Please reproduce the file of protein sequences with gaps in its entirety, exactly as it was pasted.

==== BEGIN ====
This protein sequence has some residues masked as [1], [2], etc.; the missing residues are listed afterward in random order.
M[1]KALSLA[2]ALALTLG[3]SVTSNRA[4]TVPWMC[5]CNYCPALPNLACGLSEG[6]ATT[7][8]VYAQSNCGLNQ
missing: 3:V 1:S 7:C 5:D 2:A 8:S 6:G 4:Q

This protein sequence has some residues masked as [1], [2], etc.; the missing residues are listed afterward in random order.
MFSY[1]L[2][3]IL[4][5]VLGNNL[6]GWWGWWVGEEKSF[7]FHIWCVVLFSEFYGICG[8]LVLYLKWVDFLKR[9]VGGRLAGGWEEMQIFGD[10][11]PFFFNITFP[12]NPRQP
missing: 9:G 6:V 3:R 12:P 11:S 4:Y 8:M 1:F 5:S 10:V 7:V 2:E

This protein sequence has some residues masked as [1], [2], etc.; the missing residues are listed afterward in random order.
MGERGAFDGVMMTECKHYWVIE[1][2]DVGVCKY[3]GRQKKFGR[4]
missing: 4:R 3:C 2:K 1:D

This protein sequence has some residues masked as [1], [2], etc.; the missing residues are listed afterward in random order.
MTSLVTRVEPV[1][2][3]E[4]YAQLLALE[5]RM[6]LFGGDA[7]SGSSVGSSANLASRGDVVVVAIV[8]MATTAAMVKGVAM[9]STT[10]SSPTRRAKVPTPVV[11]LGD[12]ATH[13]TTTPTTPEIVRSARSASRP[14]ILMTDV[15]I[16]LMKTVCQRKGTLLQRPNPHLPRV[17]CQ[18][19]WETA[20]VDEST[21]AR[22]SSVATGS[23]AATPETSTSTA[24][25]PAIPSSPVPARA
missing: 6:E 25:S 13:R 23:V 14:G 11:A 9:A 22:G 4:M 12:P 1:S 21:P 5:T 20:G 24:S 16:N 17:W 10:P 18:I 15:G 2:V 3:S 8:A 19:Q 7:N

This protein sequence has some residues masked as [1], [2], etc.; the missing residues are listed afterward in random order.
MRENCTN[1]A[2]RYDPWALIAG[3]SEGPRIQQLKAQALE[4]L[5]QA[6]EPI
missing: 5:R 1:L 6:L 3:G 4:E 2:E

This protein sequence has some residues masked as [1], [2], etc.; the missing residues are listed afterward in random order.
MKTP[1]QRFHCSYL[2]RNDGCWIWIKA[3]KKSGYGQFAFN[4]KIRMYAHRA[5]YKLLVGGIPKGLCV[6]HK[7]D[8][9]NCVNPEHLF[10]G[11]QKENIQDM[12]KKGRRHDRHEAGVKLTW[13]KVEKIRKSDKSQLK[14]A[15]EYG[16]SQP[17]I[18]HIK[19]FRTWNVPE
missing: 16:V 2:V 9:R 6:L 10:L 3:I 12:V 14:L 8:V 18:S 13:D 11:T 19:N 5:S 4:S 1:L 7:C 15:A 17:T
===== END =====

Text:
This protein sequence has some residues masked as [1], [2], etc.; the missing residues are listed afterward in random order.
M[1]KALSLA[2]ALALTLG[3]SVTSNRA[4]TVPWMC[5]CNYCPALPNLACGLSEG[6]ATT[7][8]VYAQSNCGLNQ
missing: 3:V 1:S 7:C 5:D 2:A 8:S 6:G 4:Q

This protein sequence has some residues masked as [1], [2], etc.; the missing residues are listed afterward in random order.
MFSY[1]L[2][3]IL[4][5]VLGNNL[6]GWWGWWVGEEKSF[7]FHIWCVVLFSEFYGICG[8]LVLYLKWVDFLKR[9]VGGRLAGGWEEMQIFGD[10][11]PFFFNITFP[12]NPRQP
missing: 9:G 6:V 3:R 12:P 11:S 4:Y 8:M 1:F 5:S 10:V 7:V 2:E

This protein sequence has some residues masked as [1], [2], etc.; the missing residues are listed afterward in random order.
MGERGAFDGVMMTECKHYWVIE[1][2]DVGVCKY[3]GRQKKFGR[4]
missing: 4:R 3:C 2:K 1:D

This protein sequence has some residues masked as [1], [2], etc.; the missing residues are listed afterward in random order.
MTSLVTRVEPV[1][2][3]E[4]YAQLLALE[5]RM[6]LFGGDA[7]SGSSVGSSANLASRGDVVVVAIV[8]MATTAAMVKGVAM[9]STT[10]SSPTRRAKVPTPVV[11]LGD[12]ATH[13]TTTPTTPEIVRSARSASRP[14]ILMTDV[15]I[16]LMKTVCQRKGTLLQRPNPHLPRV[17]CQ[18][19]WETA[20]VDEST[21]AR[22]SSVATGS[23]AATPETSTSTA[24][25]PAIPSSPVPARA
missing: 6:E 25:S 13:R 23:V 14:G 11:A 9:A 22:G 4:M 12:P 1:S 21:P 5:T 20:G 24:S 16:N 17:W 10:P 18:I 15:G 2:V 3:S 8:A 19:Q 7:N

This protein sequence has some residues masked as [1], [2], etc.; the missing residues are listed afterward in random order.
MRENCTN[1]A[2]RYDPWALIAG[3]SEGPRIQQLKAQALE[4]L[5]QA[6]EPI
missing: 5:R 1:L 6:L 3:G 4:E 2:E

This protein sequence has some residues masked as [1], [2], etc.; the missing residues are listed afterward in random order.
MKTP[1]QRFHCSYL[2]RNDGCWIWIKA[3]KKSGYGQFAFN[4]KIRMYAHRA[5]YKLLVGGIPKGLCV[6]HK[7]D[8][9]NCVNPEHLF[10]G[11]QKENIQDM[12]KKGRRHDRHEAGVKLTW[13]KVEKIRKSDKSQLK[14]A[15]EYG[16]SQP[17]I[18]HIK[19]FRTWNVPE
missing: 16:V 2:V 9:R 6:L 10:L 3:I 12:V 14:L 8:V 18:S 13:D 11:T 19:N 5:S 4:S 1:L 7:C 15:A 17:T